It was 2005, and they kept talking about a possible transit strike. It was a few days before Christmas, and I didn’t think it would happen. Then on December 20th, it happened.
I was working at a restaurant in Times Square, and management told us if we didn’t come to work, we would be fired. They had arranged for vans to pick up the back of the house staff, but the front of house was on their own.
Cabs were impossible to get, and I couldn’t afford the inflated fares, so I walked to work.
It was 6.1 miles to the restaurant, and I left home 2 hours before my shift in freezing temperatures. I worked on my feet for 8 hours, then I walked the 6.1 miles home.
The second day I met up with my friend Andrew, and we walked together. After our shift, we were able to get a taxi back to Queens for a reasonable price, and I avoided the long walk.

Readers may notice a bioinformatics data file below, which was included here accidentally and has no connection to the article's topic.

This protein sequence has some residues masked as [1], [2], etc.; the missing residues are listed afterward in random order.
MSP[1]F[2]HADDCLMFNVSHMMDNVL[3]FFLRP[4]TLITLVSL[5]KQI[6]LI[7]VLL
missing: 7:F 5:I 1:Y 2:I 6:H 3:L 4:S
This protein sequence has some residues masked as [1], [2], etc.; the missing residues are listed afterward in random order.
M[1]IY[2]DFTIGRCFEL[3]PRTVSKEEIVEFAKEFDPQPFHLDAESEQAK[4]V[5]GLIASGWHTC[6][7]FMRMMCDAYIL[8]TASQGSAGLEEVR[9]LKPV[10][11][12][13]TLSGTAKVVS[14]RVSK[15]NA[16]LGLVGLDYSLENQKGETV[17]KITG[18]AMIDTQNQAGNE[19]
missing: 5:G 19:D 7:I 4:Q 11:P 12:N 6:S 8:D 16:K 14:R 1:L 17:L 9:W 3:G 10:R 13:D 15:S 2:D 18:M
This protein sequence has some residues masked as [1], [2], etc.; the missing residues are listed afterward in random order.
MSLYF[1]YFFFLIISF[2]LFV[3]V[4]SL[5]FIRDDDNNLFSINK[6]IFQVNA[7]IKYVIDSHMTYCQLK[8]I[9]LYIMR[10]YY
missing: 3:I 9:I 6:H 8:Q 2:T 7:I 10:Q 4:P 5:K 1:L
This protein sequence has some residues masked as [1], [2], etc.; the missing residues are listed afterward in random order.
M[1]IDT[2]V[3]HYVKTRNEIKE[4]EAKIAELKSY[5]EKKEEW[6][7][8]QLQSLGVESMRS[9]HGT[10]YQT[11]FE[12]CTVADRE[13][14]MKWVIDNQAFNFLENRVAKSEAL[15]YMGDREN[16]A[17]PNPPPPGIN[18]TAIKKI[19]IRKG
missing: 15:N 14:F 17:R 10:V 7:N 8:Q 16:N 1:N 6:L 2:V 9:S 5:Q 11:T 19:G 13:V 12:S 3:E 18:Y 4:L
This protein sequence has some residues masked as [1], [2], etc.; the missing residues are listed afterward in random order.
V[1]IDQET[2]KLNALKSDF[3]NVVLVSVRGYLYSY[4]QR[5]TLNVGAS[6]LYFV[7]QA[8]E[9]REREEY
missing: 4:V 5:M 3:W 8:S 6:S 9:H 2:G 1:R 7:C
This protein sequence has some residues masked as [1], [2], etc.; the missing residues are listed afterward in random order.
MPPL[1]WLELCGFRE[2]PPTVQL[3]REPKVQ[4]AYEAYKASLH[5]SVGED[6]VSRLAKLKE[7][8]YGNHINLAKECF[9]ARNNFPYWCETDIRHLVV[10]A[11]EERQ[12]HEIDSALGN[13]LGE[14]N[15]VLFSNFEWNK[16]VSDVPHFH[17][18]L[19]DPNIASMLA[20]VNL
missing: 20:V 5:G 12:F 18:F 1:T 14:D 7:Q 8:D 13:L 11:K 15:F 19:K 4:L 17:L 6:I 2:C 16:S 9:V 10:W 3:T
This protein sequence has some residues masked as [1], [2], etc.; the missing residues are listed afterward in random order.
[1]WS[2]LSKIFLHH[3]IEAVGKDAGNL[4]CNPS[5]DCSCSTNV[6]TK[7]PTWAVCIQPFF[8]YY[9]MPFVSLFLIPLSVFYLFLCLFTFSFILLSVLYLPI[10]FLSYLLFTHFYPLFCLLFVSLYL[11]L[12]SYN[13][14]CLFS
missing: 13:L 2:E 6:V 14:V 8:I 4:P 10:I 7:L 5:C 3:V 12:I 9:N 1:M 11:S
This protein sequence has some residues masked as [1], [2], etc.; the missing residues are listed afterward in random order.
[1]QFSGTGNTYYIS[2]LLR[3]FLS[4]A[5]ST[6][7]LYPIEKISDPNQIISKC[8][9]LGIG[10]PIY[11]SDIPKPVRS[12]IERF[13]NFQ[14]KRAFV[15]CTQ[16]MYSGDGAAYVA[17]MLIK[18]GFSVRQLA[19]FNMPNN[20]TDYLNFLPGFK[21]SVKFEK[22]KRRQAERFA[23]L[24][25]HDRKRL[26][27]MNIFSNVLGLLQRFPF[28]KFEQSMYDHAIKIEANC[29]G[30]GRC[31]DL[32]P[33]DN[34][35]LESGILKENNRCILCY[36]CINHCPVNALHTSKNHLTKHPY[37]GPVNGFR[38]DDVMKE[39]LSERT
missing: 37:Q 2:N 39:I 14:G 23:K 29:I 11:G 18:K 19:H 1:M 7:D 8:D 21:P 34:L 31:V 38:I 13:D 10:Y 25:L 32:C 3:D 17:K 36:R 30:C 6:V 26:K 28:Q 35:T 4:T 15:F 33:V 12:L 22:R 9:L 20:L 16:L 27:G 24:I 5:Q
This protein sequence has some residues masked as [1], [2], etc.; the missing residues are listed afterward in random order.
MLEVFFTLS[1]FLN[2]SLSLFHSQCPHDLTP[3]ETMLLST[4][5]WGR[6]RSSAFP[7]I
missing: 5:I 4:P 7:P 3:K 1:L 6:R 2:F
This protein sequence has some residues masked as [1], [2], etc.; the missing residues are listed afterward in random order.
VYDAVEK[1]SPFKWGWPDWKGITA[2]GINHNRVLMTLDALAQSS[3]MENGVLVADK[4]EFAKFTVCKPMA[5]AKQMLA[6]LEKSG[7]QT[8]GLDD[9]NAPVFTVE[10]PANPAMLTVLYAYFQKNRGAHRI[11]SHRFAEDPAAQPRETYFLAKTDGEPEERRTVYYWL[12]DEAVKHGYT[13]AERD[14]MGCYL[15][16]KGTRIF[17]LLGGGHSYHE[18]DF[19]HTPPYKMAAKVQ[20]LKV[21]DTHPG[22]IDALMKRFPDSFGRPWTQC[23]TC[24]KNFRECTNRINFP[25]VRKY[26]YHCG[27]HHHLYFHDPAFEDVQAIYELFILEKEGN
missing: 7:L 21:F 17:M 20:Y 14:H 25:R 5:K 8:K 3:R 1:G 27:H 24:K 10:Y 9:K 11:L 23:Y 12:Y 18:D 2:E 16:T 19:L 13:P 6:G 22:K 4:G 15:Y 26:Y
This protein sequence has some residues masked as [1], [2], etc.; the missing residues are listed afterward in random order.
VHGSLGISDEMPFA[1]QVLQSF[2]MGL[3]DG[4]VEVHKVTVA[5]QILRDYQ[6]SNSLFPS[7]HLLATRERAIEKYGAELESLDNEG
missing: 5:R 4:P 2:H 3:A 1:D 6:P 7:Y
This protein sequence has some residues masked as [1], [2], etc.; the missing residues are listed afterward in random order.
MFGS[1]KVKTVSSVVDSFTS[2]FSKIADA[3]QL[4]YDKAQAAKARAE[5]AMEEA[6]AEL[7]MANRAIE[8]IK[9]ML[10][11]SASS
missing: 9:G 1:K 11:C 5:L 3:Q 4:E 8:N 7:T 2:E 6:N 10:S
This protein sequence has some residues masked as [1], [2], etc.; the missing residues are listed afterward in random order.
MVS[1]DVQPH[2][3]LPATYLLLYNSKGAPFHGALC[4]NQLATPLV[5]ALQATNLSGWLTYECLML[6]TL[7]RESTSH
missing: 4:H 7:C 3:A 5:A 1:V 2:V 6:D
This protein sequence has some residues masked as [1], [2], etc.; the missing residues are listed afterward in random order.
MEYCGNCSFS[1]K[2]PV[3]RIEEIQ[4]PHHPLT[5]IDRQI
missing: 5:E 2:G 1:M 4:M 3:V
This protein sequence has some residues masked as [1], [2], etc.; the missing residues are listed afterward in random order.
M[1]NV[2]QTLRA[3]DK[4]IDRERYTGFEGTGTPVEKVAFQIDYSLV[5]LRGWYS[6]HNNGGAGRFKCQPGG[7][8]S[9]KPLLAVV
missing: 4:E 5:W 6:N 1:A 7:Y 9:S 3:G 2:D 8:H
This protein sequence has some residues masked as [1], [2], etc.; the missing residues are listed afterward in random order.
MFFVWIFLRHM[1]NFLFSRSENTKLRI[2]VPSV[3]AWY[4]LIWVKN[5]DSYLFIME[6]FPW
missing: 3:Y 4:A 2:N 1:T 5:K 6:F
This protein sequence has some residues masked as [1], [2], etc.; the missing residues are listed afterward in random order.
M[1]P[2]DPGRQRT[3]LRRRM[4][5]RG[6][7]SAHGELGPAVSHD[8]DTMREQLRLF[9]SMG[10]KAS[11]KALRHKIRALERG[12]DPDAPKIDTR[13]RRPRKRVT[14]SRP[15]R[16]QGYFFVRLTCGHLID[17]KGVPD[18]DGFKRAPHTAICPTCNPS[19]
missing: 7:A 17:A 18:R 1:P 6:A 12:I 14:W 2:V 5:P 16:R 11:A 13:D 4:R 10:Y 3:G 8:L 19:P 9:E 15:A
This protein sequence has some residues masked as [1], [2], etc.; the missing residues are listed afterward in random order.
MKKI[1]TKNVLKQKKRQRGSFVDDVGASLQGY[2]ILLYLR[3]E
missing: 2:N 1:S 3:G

The third day was the worst. I was leaving for Pittsburgh the next morning and they weren’t sure if the strike would be over by then. So to make sure I would make my train out of NYC, I walked to work with a 50 lb. hiker’s backpack on my back planning to sleep in Penn Station for the evening. By the time we finished the 6.1 miles, my legs were shaking. That was the hardest most tiresome shift I have ever worked. I just wanted it to end.
I barely made any money that night, but the strike suddenly ended. However, not all the trains would be fully up and running until the next morning, so I went along with my plan of sleeping in Penn Station.